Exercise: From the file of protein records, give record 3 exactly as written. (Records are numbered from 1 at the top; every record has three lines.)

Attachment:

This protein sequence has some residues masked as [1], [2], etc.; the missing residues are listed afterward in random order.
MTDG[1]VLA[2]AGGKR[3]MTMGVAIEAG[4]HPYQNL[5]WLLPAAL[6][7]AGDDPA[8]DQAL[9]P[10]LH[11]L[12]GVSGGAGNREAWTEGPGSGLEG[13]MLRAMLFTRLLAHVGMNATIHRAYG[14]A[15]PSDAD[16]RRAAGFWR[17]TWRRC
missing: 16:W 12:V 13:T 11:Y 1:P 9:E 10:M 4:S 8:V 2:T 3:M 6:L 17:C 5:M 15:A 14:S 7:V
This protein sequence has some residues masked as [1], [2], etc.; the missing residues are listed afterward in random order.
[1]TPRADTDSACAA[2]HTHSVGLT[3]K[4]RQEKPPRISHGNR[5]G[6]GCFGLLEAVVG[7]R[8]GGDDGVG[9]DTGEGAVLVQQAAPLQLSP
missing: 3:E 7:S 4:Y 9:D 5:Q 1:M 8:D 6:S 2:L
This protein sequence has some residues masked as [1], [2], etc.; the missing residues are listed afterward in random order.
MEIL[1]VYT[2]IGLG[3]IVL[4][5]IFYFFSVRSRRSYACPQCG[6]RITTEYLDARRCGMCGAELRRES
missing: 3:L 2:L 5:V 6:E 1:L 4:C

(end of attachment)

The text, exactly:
This protein sequence has some residues masked as [1], [2], etc.; the missing residues are listed afterward in random order.
MEIL[1]VYT[2]IGLG[3]IVL[4][5]IFYFFSVRSRRSYACPQCG[6]RITTEYLDARRCGMCGAELRRES
missing: 3:L 2:L 5:V 6:E 1:L 4:C